ALA Annual Conference 2023

Creating Welcoming Spaces at #alaac23

Immigrant and refugee communities are a large portion of our communities and our libraries. But are we doing everything we can to make our libraries a welcoming environment for those families? Sarah Polen and Jacquie Kociubuk outlined actionable strategies for libraries in their session Welcoming Spaces: Creating Welcoming Environments for Immigrant and Refugee Families.

Start with your space.

While often overlooked, physical spaces say a lot about who is welcome, what behaviors are expected, and if the space is safe; consider physical aspects like your décor, furniture, and signage. Additionally, think about elements like sound. The stereotypical silent library can be hugely alienating for a family. Finally, think about staff actions, too, including elements like cameras, security guards, and photo ID requirements.

Leverage your programs.

The first interaction an immigrant family will often have with libraries is through programming. Moreover, they are more likely to come back if they participate in a program. Immigrant-led cultural programs provide additional opportunities to really engage with these communities and their specific interests and needs.

Connect with community partners.

While libraries are repositories of information and resources, it’s important to acknowledge our gaps. Partnerships help you gain more insight into the specific needs and experiences of your communities. In addition, they can help bridge gaps your library may have in resources, staff time, and expertise. Combining resources creates more impactful work.

Be a community presence.

Relationships require trust. Building that trust requires being visible and showing up, again and again. This might mean going outside your library’s walls to better engage with families in the places they are already visiting regularly.

Provide accessible and diverse materials.

It’s important to provide resources both in English and the native languages of your community. Both are important parts of making families feel welcome and supporting their experiences. Even more, be intentional about making sure that all communities are represented, not just the ones that are front of mind.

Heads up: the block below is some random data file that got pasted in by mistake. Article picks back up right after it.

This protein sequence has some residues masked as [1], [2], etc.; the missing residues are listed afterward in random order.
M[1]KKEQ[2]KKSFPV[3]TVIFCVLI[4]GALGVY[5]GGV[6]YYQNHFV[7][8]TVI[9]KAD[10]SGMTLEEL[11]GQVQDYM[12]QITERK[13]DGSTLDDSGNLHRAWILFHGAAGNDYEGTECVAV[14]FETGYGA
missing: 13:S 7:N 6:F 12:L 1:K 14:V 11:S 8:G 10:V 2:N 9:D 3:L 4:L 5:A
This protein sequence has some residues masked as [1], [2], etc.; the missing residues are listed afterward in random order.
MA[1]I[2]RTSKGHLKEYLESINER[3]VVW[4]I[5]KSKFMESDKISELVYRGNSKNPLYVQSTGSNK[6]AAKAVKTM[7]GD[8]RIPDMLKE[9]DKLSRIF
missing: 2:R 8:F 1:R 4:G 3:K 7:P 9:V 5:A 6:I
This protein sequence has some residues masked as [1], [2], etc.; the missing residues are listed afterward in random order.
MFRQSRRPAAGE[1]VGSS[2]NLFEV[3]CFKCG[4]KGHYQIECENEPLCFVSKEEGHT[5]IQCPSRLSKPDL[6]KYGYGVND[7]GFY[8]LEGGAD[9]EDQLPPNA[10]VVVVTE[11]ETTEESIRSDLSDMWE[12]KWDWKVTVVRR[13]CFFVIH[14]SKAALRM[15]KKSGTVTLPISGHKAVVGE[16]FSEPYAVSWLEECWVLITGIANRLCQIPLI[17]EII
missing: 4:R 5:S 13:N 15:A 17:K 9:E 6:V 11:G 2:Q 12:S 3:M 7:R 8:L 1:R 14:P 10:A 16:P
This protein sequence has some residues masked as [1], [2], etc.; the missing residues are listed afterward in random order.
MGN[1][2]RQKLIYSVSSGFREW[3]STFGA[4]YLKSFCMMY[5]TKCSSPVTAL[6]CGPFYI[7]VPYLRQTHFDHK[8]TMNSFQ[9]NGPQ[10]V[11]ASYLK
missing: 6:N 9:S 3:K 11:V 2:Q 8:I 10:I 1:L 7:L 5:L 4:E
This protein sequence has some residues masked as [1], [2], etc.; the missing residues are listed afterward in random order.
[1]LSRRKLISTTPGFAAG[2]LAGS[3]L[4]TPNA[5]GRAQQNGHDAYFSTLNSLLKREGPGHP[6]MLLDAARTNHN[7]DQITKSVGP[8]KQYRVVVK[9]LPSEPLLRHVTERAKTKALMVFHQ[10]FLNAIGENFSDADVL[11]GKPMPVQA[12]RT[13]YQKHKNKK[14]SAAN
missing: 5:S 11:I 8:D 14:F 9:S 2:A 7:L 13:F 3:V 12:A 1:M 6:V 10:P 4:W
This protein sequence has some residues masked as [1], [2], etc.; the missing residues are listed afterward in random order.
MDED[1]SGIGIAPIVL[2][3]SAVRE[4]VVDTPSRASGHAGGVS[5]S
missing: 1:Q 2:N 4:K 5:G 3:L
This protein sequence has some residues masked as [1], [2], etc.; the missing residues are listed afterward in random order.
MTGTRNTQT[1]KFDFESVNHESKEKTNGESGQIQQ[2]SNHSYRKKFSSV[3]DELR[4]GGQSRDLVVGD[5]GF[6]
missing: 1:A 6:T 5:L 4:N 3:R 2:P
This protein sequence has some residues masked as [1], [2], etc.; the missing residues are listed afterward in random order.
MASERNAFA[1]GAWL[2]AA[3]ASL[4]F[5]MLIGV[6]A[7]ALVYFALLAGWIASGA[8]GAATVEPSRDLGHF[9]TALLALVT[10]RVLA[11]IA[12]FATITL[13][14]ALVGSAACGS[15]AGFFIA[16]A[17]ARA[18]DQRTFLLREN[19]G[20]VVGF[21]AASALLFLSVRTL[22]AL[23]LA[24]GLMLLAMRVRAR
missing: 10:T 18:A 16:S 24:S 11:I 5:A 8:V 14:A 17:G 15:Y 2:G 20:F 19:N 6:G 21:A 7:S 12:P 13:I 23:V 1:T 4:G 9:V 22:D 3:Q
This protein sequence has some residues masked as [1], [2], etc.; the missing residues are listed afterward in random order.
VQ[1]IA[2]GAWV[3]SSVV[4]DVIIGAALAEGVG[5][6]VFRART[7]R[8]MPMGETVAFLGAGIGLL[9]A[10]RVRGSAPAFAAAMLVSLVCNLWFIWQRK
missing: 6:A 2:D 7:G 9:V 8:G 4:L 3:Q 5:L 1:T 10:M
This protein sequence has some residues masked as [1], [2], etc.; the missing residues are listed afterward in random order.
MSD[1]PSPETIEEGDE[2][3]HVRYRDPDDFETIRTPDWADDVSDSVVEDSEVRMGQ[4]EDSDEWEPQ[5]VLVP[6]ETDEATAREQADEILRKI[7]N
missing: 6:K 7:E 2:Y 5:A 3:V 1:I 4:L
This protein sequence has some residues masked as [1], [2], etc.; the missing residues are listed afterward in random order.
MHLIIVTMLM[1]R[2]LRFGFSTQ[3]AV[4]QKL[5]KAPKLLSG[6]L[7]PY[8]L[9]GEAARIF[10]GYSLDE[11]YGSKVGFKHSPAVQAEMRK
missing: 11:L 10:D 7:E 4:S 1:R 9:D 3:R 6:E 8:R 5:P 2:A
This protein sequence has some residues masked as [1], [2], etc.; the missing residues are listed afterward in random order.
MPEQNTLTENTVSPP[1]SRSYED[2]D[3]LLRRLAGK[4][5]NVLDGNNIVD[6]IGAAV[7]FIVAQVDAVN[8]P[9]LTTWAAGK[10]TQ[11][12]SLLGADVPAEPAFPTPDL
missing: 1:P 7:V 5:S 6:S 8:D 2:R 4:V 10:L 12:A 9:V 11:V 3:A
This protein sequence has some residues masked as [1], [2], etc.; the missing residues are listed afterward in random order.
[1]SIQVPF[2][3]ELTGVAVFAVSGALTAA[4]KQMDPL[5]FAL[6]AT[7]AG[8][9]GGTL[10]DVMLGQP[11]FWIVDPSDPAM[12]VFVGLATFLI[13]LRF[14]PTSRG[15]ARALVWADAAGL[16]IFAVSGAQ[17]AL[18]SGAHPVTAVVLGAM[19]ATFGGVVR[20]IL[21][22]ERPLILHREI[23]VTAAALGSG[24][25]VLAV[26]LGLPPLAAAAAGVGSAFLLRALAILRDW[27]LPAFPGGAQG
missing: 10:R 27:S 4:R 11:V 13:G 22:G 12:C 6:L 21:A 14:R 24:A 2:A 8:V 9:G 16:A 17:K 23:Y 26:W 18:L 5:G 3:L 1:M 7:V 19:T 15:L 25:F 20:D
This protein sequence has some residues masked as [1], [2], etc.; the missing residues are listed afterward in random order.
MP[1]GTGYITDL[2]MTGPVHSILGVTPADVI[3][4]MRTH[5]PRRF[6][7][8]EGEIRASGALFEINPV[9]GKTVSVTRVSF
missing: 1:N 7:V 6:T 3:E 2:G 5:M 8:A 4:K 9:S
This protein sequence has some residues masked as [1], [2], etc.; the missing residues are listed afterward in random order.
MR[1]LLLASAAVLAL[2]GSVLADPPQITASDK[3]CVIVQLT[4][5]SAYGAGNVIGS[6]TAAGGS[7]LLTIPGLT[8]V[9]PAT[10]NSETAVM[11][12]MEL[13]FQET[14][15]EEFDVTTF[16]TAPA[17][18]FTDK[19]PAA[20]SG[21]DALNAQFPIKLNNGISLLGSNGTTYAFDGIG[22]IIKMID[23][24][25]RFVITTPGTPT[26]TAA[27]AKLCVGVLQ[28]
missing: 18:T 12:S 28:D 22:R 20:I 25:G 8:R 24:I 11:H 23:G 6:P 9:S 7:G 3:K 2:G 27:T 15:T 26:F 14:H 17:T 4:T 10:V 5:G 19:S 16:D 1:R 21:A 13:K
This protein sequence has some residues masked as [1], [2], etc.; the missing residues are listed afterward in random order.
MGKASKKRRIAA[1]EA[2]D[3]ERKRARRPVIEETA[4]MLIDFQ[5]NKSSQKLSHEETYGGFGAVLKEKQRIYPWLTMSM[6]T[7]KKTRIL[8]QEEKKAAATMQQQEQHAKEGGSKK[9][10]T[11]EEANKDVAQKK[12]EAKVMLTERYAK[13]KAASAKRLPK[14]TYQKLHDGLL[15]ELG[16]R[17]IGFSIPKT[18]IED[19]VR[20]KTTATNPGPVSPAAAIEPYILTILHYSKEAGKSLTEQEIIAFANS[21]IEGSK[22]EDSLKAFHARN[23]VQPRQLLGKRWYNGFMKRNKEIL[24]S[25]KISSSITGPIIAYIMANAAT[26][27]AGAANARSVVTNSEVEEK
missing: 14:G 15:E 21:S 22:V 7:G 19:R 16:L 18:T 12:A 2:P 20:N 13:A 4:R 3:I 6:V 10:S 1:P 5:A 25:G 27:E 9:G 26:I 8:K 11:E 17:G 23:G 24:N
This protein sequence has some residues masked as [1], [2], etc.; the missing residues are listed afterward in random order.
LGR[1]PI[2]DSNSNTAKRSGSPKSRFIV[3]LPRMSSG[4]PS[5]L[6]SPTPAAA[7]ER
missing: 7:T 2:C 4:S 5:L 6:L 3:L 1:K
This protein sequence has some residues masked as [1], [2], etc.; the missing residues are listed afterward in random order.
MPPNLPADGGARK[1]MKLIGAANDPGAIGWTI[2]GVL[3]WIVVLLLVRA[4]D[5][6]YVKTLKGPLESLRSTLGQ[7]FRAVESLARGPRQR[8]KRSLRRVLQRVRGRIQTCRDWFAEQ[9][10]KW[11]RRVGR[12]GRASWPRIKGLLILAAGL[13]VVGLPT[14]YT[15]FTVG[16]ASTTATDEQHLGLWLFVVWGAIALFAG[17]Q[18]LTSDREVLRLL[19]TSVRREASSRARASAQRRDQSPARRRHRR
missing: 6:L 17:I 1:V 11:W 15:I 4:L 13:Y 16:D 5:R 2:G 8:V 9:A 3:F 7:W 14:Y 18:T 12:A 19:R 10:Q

Involve community members.

It’s important to cultivate relationships with key leaders in these communities. Not only will this increase your understanding of the group’s unique circumstances, it will also help you build empathy throughout your community. It’s also a valuable source of feedback to know what you’re doing well and where you can improve.

Hire and Train Culturally Competent Staff

You need staff at all levels who can capably interact in a variety of cross-cultural settings. This requires intentionality and self-reflection on the part of staff, but it’s well worth the effort. Ensure that you offer training and resources to staff in all positions. Not sure where to start? Reach out to libraries already skilled in this area. Multilingual staff can also offer huge benefits to your library and communities.

For more resources and ideas, check out this Welcoming Spaces resource guide. What has your library done to create welcoming spaces for immigrant and refugee families?

Today’s guest contributor is Jaime Eastman (she/her/hers). Jaime is a senior Public Services Librarian and Family Place Coordinator at the Harrington Library, one of the Plano (Texas) Public Library locations. She’s currently serving as a member of the ALSC Board of Directors. This will be her second Annual Conference. She is looking forward to many things, including finalizing the strategic plan with the rest of the Board, seeing great educational sessions sponsored by ALSC, and connecting with members both in person and through the blog. Jaime is currently working on at least two ambitious cross stitch projects, dreaming of future travel plans, and reading far too many books at once. As a child, she wanted to grow up to be an author. Writing for the blog and publishing with Children and Libraries feel like a good start, and she regrets nothing about her adult decision to be a librarian doing storytimes who didn’t have to grow up too much.

Please note that as a guest post, the views expressed here do not represent the official position of ALA or ALSC.

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